For those who know Manuel Vignoulle's imagination, and how effortlessly he seems to express what he imagines in Dance, the chance to see one of his works performed by a Company like Ailey II is definitely news, the very good kind.
Breakthrough is a new work that Vignoulle created for Ailey II last summer, and they first performed it last October in Canada. Vignoulle has worked with a lot of great Dance companies; a graduate of the prestigious Conservatoire National Supérieur de Danse, he first danced with, and for the past several years has choreographed for, an impressive spectrum of great Companies. Not surprisingly, working with Ailey II has been an experience that he's appreciated quite a bit. "They're very athletic and strong," he says of the Company, "It was a pleasure working with them, I'm super grateful."
Breakthrough is characteristic of Vignoulle's carefully thoughtful approach to his art. Vignoulle describes it as a work whose story line is almost apocalyptic, but defiantly individualistic. "It's about individuals who live in a world where emotions and feelings are prohibited," he explains. "It's as if their bodies and minds have been numbed for decades, even for generations, and they have no idea what effect an emotion might have on them." The work tracks their struggle. "They want to feel something inside, to connect with an emotion, whatever the cost," Vignoulle continues. "The beauty is in these exhausted bodies fighting, and never giving up fighting, just for the freedom to feel what they feel."
If Ruthie Collins turned out to be one of your favorite artists, which is entirely possible, there are probably two different ways that it could end up happening. How likely is it? Well, that depends. If you already like musical artists who are brightly imaginative, truly gifted singers, Country Music, or maybe all of the above, it could definitely happen. In any case, it could happen a couple of different ways.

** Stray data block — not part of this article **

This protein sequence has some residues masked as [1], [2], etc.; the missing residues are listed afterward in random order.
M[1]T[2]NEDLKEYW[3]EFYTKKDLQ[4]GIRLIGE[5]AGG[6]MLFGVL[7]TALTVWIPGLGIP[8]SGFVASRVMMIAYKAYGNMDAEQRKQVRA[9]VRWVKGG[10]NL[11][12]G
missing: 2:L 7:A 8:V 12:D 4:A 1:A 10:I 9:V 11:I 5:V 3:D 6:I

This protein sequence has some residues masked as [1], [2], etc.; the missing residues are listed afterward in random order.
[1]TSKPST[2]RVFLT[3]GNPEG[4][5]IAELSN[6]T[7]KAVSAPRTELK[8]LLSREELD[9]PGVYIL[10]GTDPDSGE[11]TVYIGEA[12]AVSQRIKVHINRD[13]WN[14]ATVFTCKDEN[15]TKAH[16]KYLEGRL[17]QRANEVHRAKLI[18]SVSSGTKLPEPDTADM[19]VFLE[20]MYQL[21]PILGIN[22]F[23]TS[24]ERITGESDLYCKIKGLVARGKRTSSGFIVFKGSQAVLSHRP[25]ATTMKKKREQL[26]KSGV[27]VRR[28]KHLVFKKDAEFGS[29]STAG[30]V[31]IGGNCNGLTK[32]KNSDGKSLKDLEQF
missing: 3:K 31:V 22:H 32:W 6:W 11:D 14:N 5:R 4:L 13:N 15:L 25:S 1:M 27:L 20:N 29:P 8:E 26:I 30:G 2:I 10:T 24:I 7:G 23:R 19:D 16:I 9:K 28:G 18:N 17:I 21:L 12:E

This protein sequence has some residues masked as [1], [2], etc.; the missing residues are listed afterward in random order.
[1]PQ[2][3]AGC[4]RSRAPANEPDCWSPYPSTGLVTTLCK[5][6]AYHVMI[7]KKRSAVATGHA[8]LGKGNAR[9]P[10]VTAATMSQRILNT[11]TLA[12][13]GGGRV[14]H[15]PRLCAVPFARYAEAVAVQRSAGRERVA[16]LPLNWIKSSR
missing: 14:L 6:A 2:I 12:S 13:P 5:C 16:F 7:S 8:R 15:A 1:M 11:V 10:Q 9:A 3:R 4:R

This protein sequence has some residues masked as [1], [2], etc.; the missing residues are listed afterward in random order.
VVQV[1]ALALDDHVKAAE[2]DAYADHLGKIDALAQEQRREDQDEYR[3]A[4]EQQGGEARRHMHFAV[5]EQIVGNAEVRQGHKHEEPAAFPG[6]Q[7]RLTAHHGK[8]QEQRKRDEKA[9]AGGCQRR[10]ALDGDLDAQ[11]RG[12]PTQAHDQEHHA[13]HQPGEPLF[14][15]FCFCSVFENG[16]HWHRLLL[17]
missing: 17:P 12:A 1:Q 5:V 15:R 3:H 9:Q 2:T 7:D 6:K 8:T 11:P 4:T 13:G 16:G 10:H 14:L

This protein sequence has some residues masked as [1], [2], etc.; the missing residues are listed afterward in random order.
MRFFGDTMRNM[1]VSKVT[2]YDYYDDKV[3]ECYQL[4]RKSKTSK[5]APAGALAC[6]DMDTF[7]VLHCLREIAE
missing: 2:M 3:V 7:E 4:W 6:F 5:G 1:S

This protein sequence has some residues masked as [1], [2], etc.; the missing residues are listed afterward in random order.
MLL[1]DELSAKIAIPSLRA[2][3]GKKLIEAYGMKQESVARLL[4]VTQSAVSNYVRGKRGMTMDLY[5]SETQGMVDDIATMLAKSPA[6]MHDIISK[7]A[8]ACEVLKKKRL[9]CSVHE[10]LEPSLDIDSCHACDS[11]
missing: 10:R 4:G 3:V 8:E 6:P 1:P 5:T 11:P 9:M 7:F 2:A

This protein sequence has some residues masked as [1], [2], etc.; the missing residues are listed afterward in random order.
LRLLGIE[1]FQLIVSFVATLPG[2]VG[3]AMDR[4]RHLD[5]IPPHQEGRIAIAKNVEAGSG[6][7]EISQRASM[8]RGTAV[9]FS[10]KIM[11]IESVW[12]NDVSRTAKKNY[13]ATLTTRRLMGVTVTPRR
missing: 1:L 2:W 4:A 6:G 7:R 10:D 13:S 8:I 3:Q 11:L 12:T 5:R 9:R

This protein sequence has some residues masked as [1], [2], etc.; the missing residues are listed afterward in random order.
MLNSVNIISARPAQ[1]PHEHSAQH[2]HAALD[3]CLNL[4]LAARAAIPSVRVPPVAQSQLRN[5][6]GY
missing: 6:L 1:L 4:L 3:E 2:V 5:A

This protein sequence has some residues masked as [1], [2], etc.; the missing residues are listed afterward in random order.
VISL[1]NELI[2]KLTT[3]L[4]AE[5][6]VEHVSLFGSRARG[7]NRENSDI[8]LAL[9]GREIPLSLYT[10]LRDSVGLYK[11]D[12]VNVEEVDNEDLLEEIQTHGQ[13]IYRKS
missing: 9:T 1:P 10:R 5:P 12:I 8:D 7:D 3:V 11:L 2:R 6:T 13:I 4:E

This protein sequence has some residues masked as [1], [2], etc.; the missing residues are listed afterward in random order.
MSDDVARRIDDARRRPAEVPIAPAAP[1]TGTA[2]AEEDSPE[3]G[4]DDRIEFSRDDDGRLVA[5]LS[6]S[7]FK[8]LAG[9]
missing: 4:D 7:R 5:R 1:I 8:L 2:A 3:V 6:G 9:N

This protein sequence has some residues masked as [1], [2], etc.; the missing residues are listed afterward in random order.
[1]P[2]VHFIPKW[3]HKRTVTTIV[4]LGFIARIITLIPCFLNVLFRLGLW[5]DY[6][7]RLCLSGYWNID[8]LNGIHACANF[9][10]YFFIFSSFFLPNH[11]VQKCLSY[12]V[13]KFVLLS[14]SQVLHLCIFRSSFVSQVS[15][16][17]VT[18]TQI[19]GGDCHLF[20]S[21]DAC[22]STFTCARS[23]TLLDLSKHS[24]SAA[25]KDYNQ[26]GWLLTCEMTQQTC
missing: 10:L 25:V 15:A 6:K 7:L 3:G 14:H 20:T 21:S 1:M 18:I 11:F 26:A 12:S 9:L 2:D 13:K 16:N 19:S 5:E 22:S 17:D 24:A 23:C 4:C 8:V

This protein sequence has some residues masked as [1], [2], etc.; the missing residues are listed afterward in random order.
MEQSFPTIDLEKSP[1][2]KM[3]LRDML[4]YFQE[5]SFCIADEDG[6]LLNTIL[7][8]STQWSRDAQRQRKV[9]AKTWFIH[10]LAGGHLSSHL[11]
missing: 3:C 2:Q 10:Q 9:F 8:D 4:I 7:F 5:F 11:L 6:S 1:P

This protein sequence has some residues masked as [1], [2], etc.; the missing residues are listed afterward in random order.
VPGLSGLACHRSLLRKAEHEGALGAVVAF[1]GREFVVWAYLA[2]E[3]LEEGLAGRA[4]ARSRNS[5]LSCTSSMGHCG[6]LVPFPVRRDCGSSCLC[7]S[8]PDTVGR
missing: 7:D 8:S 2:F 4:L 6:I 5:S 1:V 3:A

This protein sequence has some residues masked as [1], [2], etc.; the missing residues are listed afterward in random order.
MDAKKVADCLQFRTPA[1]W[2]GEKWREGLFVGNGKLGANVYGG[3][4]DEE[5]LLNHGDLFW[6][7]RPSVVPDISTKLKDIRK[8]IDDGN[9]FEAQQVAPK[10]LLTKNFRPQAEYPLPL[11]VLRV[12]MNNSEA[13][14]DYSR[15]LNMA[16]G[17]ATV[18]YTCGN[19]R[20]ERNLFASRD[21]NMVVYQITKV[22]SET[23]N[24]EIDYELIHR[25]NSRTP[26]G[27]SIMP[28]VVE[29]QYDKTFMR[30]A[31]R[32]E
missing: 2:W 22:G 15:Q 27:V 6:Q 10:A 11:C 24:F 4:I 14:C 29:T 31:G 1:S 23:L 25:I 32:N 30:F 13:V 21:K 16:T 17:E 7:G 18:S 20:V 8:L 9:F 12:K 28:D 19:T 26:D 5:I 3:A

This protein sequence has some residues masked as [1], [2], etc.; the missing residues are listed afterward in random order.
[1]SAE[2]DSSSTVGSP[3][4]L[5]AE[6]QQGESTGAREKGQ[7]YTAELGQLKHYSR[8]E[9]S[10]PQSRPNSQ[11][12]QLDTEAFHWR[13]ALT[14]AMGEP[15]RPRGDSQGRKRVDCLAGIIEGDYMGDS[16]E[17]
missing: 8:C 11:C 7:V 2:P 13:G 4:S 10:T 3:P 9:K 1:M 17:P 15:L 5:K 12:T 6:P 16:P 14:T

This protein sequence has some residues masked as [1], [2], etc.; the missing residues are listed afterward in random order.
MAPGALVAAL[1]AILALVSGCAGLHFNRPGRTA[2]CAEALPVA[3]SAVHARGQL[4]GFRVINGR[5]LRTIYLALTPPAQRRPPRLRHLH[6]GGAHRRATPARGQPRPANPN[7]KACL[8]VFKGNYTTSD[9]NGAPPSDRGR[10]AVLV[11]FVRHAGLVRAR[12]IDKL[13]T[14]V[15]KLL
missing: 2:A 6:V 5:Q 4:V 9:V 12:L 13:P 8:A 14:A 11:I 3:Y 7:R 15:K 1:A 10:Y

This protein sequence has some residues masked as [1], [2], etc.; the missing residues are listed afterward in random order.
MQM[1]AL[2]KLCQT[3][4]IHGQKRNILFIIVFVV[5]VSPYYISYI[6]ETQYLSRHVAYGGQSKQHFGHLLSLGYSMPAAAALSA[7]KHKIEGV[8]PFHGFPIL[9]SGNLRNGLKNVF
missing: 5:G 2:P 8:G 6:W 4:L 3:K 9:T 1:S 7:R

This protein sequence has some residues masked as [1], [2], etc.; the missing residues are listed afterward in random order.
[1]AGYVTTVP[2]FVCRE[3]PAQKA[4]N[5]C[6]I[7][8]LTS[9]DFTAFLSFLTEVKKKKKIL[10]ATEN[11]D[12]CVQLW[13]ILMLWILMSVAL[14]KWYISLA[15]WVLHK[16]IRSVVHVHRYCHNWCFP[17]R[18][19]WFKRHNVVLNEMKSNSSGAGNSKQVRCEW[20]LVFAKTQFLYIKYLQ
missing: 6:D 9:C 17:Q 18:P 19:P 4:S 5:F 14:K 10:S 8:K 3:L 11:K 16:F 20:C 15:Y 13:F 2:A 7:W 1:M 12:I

The first way, of course, would be if you just heard some of her music. Because it's the first single from her debut Ruthie Collins EP, and since it's already being played a lot of places, the first thing you might hear would most likely be "Ramblin' Man", her unusually creative rework of Hank Williams Sr.'s 1953 classic. If you did, it might not take long before you got the idea that you'd like to hear a lot more of Ruthie Collins, even if you didn't know the rather amazing back story about how they made that recording. That's the story about how a very traditionalist Country Artist (Ruthie) on a respected Country Label (Sidewalk / Curb) ended up making a rework of a decades-old classic by one of traditional Country's most revered legends (Hank Sr.) that blends very traditional instrumentation (practically bluegrass) with cutting edge, EDM inspired production techniques. What?
That's Ruthie Collins. "I love vintage stuff," she says, "I love old-fashioned everything." She means it, too; Ruthie Collins is all about appreciating everything that a heritage is made out of. She's always on the lookout for forgotten treasures, like vintage furniture, classic Country Music, even an old-fashioned bottle of Dr. Pepper that she found at a small town gas station near Asheville, North Carolina, except that's not all there is to Ruthie Collins.
She's as comfortable, and as creative, in the high tech worlds of social media and cutting edge studio production as she is in the high touch worlds of gardening, sewing and crafts. If you see her on Pinterest or Instagram or Facebook or Twitter, you see a constantly updating collage of all the different things that she's so engagingly enthusiastic about, including a picture of a smiling Ruthie Collins (out on the road with her vintage Airstream, on an extensive radio tour in support of her new Ruthie Collins EP) standing in the sunlight at a gas station outside of Asheville with that bottle of Dr. Pepper.